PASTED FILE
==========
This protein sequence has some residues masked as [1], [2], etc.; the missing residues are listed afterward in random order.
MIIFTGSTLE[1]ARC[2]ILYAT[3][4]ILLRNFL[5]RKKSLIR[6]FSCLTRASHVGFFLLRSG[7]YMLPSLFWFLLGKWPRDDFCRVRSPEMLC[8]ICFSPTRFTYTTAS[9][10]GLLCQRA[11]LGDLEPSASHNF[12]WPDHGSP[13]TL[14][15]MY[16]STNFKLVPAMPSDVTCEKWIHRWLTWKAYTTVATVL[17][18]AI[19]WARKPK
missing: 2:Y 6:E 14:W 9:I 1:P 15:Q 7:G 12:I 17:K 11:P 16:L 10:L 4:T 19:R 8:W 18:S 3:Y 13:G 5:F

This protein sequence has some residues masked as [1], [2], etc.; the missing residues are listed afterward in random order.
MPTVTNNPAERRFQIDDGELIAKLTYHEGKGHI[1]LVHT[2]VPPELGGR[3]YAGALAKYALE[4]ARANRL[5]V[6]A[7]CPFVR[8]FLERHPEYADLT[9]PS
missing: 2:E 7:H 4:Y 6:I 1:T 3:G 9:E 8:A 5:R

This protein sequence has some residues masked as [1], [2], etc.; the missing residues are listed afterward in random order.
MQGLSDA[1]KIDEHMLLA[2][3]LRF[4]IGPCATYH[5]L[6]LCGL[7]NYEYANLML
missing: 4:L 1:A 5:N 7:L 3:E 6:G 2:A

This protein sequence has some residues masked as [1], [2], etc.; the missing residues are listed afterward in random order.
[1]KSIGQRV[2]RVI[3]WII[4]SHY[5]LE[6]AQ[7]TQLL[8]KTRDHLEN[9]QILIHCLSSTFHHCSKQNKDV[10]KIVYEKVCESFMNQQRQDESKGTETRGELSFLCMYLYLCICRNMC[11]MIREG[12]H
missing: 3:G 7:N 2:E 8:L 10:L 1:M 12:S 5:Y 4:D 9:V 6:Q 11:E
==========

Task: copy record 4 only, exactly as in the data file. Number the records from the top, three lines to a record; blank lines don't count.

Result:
This protein sequence has some residues masked as [1], [2], etc.; the missing residues are listed afterward in random order.
[1]KSIGQRV[2]RVI[3]WII[4]SHY[5]LE[6]AQ[7]TQLL[8]KTRDHLEN[9]QILIHCLSSTFHHCSKQNKDV[10]KIVYEKVCESFMNQQRQDESKGTETRGELSFLCMYLYLCICRNMC[11]MIREG[12]H
missing: 3:G 7:N 2:E 8:L 10:L 1:M 12:S 5:Y 4:D 9:V 6:Q 11:E